Users do not understand that by logging in on the OS as user X, they will also be logged in on facebook as user X by default. They just type "facebook.com" on someone else's PC and expect their own page. As soon as they realize it's not their page, they just want to get out of there. for an average user, a cookie is something to stuff into your mouth. Why do you think Google Chrome has an option to create browser profiles?

In other words: it's not intentional.

Showing a link "You are logged in as [user name]. Not [user name]?" is imo a very good way to cope with this situation. It is much more clear than a simple "logout". It makes it more visible that by proceeding you are in fact using someone else's credentials and offers an easy way out of that situation.

  • As I mention here it's extremely rare for this to actually be relevant. It's good to make loging out easy, but the large majority of interfaces have no need for a persistent question asking you if you really are who you're logged in as.
    – Ben Brocka
    Jul 20, 2012 at 16:04
  • Thank you. To emphasize the question: I am [username], how can I get you to quit nudging me?
    – JNF
    Jul 22, 2012 at 7:18

When is it right? Never. The answer to your question is contained within it:

"assuming someone is mistakenly logged in as someone else"

Your program can't be smarter than the user. I may have logged in as JNF because she called me and needed me to do something that could only be done on her account and has left her login active at her desk and is being held hostage at a remote location. Sure, this scenario is unlikely, but there are 10'000 others that you haven't thought of and your program can't know, it can only guess.

Better is a message:

You are logged in as JNF, please log out if you are not JNF.

No one gets accused, and more importantly, no one thinks your software is making incorrect assumptions or trying to thwart their legitimate effort to save JNF from her kidnappers.

  • Giving your credentials to somebody else is a really, really bad idea in a first place, so no, you don't have to be logged in as JNF. If in an application, the only way to do something is to logon as somebody else, this is the most important issue to solve. Jul 20, 2012 at 11:26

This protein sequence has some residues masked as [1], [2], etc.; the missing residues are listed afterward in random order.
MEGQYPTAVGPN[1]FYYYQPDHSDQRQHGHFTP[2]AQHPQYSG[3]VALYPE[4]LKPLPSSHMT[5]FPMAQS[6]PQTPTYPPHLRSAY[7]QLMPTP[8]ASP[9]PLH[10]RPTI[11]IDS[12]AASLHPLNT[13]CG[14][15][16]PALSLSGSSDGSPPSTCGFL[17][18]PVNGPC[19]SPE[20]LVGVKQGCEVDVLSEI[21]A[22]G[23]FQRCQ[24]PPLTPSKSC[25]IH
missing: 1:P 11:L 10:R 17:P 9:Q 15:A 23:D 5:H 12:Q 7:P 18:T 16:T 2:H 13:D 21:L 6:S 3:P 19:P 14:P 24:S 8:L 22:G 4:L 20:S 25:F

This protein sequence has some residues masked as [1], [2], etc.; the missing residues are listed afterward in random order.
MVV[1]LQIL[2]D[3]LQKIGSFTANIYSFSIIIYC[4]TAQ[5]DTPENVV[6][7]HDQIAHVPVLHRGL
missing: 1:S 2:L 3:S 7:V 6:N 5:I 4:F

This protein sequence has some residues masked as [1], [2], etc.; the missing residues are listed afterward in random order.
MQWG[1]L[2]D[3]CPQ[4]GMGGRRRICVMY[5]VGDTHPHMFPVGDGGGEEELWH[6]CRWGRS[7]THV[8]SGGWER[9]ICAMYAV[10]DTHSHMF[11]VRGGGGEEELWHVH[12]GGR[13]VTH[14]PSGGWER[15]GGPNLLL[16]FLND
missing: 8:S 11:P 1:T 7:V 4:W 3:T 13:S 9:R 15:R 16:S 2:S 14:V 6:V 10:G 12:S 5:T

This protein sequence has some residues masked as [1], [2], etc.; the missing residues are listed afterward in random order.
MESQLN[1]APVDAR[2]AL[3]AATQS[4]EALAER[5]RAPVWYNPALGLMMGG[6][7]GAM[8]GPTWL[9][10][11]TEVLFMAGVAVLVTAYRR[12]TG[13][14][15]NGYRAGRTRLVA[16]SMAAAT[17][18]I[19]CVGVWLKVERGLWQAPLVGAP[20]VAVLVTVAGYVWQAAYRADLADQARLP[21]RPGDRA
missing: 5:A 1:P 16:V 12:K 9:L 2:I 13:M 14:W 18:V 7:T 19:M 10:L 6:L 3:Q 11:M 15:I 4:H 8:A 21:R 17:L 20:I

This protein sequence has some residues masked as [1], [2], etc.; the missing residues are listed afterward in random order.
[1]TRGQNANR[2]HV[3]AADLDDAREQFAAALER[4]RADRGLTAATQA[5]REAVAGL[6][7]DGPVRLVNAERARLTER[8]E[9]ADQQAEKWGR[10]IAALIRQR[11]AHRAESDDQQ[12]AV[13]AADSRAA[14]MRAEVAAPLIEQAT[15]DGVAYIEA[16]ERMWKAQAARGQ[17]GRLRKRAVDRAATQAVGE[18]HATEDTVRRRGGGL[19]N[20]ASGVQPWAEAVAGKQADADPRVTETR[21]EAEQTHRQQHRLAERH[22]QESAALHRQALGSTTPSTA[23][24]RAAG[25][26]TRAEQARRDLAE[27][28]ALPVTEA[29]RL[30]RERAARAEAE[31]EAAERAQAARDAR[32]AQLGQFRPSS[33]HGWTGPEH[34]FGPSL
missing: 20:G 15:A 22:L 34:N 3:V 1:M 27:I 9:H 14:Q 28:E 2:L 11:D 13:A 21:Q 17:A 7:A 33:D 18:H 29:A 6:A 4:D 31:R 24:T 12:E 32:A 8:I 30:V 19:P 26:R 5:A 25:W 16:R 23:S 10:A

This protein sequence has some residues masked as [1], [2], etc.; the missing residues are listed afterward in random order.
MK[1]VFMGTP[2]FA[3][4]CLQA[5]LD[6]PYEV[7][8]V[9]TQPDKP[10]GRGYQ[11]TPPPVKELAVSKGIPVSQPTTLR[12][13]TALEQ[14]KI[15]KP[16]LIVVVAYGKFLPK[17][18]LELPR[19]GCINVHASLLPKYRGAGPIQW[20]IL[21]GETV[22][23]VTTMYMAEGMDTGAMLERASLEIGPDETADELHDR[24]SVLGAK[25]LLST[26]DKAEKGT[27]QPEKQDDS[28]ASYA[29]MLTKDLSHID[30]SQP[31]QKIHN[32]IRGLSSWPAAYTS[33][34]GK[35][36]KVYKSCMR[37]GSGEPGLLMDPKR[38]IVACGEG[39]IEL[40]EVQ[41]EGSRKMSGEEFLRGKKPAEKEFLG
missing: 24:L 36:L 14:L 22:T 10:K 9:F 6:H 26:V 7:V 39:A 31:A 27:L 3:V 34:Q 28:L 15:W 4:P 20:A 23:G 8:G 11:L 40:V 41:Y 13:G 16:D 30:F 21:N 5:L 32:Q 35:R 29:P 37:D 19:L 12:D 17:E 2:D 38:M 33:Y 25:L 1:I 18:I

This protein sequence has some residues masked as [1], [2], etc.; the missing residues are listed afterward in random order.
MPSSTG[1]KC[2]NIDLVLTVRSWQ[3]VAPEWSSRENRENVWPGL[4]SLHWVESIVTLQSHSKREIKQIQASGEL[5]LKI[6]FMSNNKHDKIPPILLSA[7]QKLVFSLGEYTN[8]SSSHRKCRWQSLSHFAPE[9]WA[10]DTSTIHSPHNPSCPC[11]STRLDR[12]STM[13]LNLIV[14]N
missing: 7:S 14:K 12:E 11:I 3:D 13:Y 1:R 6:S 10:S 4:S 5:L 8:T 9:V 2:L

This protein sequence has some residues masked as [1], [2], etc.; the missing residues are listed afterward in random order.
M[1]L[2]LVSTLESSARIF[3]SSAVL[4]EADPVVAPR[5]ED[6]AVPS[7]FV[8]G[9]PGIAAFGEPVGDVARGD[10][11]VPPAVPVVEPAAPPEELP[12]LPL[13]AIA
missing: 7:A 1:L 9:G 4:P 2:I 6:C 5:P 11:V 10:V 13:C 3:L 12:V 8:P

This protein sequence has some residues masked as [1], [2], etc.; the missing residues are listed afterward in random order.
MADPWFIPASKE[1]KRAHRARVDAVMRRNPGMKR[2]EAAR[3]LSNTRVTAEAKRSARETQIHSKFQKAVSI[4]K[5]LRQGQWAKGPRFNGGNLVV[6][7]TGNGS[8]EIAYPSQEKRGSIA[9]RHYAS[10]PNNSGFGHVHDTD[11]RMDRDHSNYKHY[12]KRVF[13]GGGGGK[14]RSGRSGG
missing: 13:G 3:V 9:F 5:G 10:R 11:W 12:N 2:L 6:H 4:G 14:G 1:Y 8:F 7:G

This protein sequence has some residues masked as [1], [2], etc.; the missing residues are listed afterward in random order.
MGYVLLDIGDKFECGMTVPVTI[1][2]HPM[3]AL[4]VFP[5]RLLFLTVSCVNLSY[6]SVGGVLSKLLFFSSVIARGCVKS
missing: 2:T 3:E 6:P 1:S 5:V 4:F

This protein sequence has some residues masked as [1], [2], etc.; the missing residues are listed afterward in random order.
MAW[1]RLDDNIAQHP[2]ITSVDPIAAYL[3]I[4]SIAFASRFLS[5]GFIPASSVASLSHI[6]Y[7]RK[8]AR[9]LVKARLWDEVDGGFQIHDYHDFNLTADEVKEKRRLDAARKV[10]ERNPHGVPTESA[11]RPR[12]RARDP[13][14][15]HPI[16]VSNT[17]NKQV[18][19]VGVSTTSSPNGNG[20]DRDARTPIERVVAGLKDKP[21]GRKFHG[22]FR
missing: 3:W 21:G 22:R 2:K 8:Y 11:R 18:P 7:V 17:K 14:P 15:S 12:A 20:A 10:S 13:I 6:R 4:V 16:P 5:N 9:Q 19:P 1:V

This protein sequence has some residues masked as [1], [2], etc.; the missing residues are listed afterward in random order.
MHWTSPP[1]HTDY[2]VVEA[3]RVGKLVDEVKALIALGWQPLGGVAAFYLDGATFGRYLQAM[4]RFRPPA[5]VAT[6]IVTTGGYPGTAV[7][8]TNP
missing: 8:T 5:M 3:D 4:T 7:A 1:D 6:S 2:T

• 2
    Amazon has "Hello <Name>. We have recommendations for you. (Not <Name>?)" where "Not <Name>" is a the logout link.
    – ChrisF
    Jul 20, 2012 at 11:31
  • 2
    @MainMa of course it's a bad idea, so is giving you the keys to my house/car/kid, etc. However, it would be irritating if the world prevented me from doing so based on its assumption that I ought not, especially if its assumption was wrong.
    – msw
    Jul 20, 2012 at 11:39
  • @ChrisF Amazon is a special case...they show that crap to you with a persistant cookie that lasts beyond your active session. So you're in a state where Amazon thinks you're X, but you aren't actively authenticated as X. I've never seen another site that does this. Actually I can't get amazon to show me that message anymore; has the site redesign nixed that?
    – Ben Brocka
    Jul 20, 2012 at 16:03

I would say if there are enough doubts that the current user is the logged in user to necessitate the presence of a link of this sort any user-related information accessible should be of the lowest-security type. I know eBay and amazon both have links like this, however I know that both hide private and or sensitive information from the user (current user) without first entering the password of the assumed logged in user.

If you're using it to show products based on previous searches then fine, if you're assuming a user is the same person and allowing access to private settings you may want to re-consider how the sessions are held. Letting the current user know they're logged in as another user may increase the amount of mis-use when compared to if that user (current) was logged in as another but didn't know. There are a lot of trolls out there!